Investing 101: 3 Tech Giants With Bloated Inventories
Looking for a list of mega-cap tech stocks that could be in trouble? For ideas we crunched the numbers, and identified a list of companies that have seen their inventories grow significantly faster than revenues during the most recent quarter.
To help you understand why bloated inventories are a potentially damaging development, we'll explain each term clearly. The complete list follows below.
Any property or holding that has tangible value is listed on the company's balance sheet as an asset. This can include cash, product inventory, accounts receivable, land, equipment, investments, and more.
There is no right or wrong proportion of current (short-term, liquid) assets and long-term assets. However, dwindling cash and current asset levels should be a concern -- it may be a sign of growing illiquidity, which can hamper or even paralyze a company.
"The raw materials, work-in-process goods and completely finished goods that are considered to be the portion of a business's assets that are ready or will be ready for sale," explains Investopedia.
Furthermore, inventory represents one of the most important assets that most businesses possess, because the turnover (i.e., sales) of inventory represents one of the primary sources of revenue for a company.
In cases where inventories are growing faster than revenues, a flag is raised. In general, the relationship between revenues and inventory should remain constant, but if revenue grows significantly faster than inventories it may be a signal that the company is struggling to sell its inventory fast enough (i.e., a lower than expected demand for its products)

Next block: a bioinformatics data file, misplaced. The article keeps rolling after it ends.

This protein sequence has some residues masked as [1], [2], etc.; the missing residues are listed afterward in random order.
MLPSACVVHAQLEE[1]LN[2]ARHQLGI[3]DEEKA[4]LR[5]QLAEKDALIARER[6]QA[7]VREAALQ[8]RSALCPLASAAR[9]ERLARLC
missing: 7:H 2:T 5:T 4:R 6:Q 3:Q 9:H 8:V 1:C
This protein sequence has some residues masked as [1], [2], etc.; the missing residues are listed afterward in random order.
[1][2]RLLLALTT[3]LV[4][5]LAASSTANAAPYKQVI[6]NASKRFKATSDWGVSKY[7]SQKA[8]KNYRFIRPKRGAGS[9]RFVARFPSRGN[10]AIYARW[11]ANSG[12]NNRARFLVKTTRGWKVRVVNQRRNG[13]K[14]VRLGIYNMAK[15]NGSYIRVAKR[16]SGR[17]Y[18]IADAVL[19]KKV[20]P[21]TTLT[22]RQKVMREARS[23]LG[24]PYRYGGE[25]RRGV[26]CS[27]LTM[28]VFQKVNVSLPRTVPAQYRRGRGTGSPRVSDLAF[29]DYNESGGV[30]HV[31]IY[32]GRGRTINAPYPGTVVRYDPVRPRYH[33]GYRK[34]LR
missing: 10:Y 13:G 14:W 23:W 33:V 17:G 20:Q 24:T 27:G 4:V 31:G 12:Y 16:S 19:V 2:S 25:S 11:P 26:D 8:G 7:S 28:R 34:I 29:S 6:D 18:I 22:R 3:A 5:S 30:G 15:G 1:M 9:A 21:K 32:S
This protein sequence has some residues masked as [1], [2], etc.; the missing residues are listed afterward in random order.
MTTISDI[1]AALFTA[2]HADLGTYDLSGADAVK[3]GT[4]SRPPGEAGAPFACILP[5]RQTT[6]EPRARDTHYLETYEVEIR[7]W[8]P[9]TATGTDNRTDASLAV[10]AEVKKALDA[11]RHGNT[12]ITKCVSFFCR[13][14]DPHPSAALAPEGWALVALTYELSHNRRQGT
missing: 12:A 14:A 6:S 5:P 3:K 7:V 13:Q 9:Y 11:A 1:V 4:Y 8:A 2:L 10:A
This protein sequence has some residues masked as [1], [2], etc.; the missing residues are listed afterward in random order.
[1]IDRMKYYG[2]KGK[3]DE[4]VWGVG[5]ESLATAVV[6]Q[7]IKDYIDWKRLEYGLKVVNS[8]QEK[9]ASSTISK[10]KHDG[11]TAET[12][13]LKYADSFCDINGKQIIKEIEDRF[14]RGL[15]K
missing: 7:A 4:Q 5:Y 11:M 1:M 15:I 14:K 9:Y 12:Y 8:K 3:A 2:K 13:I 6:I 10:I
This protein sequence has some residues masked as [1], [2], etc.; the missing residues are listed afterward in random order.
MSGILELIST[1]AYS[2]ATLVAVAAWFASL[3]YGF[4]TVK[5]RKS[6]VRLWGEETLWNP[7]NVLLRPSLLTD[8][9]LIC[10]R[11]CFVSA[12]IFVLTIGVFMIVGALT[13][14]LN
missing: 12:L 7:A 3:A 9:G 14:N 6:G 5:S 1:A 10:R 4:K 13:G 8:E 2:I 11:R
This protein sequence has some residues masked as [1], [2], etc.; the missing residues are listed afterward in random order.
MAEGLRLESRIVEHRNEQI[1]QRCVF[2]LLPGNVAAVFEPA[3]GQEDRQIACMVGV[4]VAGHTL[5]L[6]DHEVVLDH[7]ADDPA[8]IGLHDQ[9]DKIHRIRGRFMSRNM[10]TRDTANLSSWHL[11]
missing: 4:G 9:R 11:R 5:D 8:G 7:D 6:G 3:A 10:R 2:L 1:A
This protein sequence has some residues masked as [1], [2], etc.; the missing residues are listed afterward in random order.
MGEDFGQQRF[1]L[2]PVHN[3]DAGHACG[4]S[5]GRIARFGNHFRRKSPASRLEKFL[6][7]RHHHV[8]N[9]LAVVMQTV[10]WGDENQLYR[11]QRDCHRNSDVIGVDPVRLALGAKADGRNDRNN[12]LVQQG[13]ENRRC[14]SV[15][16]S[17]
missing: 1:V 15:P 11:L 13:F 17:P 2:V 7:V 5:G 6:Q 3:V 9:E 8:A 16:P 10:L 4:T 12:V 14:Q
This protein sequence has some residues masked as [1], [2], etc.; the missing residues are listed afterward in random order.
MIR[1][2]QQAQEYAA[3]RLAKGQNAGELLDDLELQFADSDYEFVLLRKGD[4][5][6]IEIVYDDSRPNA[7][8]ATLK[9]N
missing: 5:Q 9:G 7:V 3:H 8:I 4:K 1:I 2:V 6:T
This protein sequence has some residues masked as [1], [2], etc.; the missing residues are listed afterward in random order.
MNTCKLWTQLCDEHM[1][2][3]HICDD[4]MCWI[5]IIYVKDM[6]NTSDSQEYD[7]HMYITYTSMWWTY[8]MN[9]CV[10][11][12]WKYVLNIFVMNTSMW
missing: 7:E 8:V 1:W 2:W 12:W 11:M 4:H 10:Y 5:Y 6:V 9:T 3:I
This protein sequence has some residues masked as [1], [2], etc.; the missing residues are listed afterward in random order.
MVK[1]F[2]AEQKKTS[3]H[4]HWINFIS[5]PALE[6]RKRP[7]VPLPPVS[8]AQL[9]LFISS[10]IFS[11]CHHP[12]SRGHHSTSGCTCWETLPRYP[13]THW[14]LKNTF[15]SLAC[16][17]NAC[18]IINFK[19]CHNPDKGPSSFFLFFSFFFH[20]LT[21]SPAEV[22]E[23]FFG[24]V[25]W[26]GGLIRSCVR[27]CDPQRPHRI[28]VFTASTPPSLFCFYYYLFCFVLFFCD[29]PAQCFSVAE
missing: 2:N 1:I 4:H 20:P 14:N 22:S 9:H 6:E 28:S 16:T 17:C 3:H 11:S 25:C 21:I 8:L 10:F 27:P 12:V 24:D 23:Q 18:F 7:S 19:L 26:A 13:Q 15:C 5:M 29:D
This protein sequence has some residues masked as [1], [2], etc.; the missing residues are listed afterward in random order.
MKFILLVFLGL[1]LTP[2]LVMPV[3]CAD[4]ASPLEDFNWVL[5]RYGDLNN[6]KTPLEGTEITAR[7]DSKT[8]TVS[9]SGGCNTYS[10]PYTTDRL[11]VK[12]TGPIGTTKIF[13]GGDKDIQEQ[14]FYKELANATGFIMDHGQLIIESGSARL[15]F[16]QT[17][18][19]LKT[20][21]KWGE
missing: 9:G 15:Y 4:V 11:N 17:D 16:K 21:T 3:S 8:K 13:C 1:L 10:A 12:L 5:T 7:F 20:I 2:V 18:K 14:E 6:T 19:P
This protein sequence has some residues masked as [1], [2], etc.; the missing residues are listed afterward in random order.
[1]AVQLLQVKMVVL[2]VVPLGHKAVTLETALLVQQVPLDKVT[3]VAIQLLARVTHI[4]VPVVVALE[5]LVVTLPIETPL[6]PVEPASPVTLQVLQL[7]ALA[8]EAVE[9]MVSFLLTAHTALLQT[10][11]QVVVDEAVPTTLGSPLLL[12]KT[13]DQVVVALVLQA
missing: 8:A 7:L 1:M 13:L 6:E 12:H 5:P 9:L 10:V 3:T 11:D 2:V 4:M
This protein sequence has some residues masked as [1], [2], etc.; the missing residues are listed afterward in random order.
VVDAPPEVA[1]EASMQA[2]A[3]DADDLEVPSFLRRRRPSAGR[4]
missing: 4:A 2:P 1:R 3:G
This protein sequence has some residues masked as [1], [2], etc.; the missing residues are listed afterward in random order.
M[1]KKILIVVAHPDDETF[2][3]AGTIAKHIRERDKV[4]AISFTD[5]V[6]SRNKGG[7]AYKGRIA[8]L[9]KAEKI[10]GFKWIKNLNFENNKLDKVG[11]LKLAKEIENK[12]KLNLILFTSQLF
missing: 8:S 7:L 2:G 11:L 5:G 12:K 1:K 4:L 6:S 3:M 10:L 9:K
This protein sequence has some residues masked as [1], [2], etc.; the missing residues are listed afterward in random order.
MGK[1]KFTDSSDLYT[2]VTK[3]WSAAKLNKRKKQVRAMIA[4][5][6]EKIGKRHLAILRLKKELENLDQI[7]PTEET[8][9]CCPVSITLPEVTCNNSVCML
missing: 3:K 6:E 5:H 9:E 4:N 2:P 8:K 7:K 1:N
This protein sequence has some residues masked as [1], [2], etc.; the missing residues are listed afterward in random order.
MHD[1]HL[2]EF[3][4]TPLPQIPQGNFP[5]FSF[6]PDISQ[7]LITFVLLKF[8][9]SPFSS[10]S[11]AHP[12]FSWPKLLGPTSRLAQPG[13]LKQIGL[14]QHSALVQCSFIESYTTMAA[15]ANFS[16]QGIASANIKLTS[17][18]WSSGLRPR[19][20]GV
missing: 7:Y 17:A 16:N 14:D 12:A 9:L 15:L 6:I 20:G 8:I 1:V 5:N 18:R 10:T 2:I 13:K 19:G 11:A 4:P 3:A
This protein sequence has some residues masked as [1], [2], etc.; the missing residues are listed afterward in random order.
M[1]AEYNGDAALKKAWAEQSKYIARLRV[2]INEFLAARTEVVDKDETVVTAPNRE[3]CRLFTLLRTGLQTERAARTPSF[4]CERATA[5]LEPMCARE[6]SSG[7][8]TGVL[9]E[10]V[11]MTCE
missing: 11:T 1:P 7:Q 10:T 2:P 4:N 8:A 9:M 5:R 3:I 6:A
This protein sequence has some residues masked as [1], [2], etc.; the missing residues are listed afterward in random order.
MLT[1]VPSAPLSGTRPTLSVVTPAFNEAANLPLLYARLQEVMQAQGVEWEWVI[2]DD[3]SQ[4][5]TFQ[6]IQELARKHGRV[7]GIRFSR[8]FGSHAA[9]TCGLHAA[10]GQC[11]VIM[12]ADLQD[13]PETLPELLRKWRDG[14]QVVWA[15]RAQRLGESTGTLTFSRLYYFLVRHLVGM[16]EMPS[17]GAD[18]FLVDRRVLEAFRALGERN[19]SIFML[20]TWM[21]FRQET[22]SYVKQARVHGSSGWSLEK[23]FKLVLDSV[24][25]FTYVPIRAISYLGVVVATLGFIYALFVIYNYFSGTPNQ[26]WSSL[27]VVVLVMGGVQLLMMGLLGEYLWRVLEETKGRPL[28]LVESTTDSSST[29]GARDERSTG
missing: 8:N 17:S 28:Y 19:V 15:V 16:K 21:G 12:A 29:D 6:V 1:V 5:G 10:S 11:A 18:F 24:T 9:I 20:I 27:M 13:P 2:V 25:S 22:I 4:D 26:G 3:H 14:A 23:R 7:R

A word of caution: Rising inventories isn't always a bad thing. In many cases, a company may boost inventory in anticipation of future demand.
Nevertheless, a breakdown in the relationship between revenues and inventory requires close attention.
Now that you're armed with the knowledge, use this list as a starting point for your own analysis. (Click here to access free, interactive tools to analyze these ideas.)
1. LM Ericsson Telephone (NAS: ERIC) : Provides communications equipment, professional services, and multimedia solutions to mobile and fixed networks operators worldwide. Market cap at $29.36B. Revenue grew by 14.17% during the most recent quarter ($54,770M vs. $47,972M y/y). Inventory grew by 19.55% during the same time period ($35,144M vs. $29,397M y/y). Inventory, as a percentage of current assets, increased from 15.81% to 18.08% during the most recent quarter (comparing 3 months ending 2011-06-30 to 3 months ending 2010-06-30).
2. Research In Motion Limited (NAS: RIMM) : Designs, manufactures, and markets wireless solutions for the worldwide mobile communications market. Market cap at $10.74B. Revenue grew by -9.81% during the most recent quarter ($4,168M vs. $4,621.34M y/y). Inventory grew by 112.62% during the same time period ($1,372M vs. $645.27M y/y). Inventory, as a percentage of current assets, increased from 10.79% to 18.74% during the most recent quarter (comparing 13 weeks ending 2011-08-27 to 13 weeks ending 2010-08-28).
3. Agilent Technologies (NYS: A) : Provides bio-analytical and electronic measurement solutions to the communications, electronics, life sciences, and chemical analysis industries in the United States and internationally. Market cap at $10.21B. Revenue grew by 22.18% during the most recent quarter ($1,691M vs. $1,384M y/y). Inventory grew by 30.38% during the same time period ($897M vs. $688M y/y). Inventory, as a percentage of current assets, increased from 12.0% to 17.17% during the most recent quarter (comparing 3 months ending 2011-07-31 to 3 months ending 2010-07-31)
Interactive Chart: Press Play to compare changes in analyst ratings over the last two years for the stocks mentioned above. Analyst ratings sourced from Zacks Investment Research.
Kapitall's Eben Esterhuizen does not own any of the shares mentioned above. Data sourced from Google Finance.
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